Hi, I'm considering moving from San Francisco to the east bay this summer, and will base my decision about where to live based on both a good neighborhood and proximity to a good school. I do not have a high income, so that rules out many locations with better schools. My husband (we are seperated) works in Oakland. What resources can I tap to start the school search? Or does anyone have any good recommendations for schools? clueless about how to start!
''Not a high income'' means drastically different things to different people. Here are some suggestions in different price ranges.
Alameda as a whole has mostly strong elementaries, and decent options for middle and high school too. It's also a lovely place to raise a kid, bit of a sleepy town without being blandly suburban.
Berkeley is another relatively strong school district, however elementary assignments are only partially based on residence. So not a good choice if you want certainty of a good nearby school.
Strong elementaries in Oakland that draw from non-wealthy neighborhoods: Lincoln Glenview Cleveland Bella Vista Manzanita Seed I think these all go on to Edna Brewer, which is a relatively good middle school in Oakland.Good luck! bb
Hello, There are recent and older postings about Alameda or Albany schools, but we didn't see any comparisons of the two. We are thinking about moving to either Albany or Alameda from Oakland because of the good things we've heard about their public schools from k thru 12. We both work in Oakland, so the commute will not be much of an issue. We were wondering if anyone else had those two places in mind when choosing to move for the schools and how or what made them decide on one over the other. Also are there any pros or cons about either school districts or communities? We'd love to hear of your experiences. Thanks! undecided bet. Albany and Alameda
Socio- economically Alameda is divided and the schools reflect that. The west side has one enormous school - Ruby Bridges, and a few moderate sized ones Haight, Washington etc. I would hesitate to send my son to any. Paden which is also on the west side has a strong staff and a more diverse enrollment. The east side is the wealthier side. Houses are more expensive and the schools have a better reputation. I like Edison. It is small and has a neighborhood feel, but students have been turned away due to overcrowding. Otis, Lum and Franklin are standard schools with diverse enrollment. Bayfarm Island has two high performing elementary school - Earhart and Bayfarm. The students there are generally wealthy, and the parents have high expectations.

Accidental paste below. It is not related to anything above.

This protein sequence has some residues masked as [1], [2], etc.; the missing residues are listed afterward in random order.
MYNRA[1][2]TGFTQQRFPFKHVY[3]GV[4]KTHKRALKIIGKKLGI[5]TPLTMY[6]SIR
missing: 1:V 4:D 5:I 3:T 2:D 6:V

The three Middle Schools are large and to me, seem very overwhelming. Some students do well, and some just get lost. The High Schools seem much the same.
That said, I live in Albany because I prefer it, and we love the schools. There are three elementary schools, and basically you choose which one you wish your child to attend. I have never heard of anyone who did not get their first choice, although it might be possible. You can tour all three any Tuesday without notice. Just show up at the office and let them know why you are there. My son attends Cornell which is medium sized with an ethnically diverse student body. The sense of community is astonishing, and the staff are caring and innovative - the Principal knows my first grade son by name (and not because he is a trouble maker :o) That said, it is not a fancy school. I like to say the parents are underpaid professionals, such as social workers, nurses, teachers, graphic artists etc.
There is one Middle School, and it is huge (900 students), but my friends who have children there are very happy with it. I'm not to familiar with the High School, but it has a good reputation.
Another factor is that pretty much everyone in Albany sends their kids to the local public school, which is one of the reasons why they're so good. In Alameda, a lot of people use the public schools, but a fair number also send to private & catholic schools there. For me, that doesn't build community as much, and I prefer a higher ratio using the local public schools.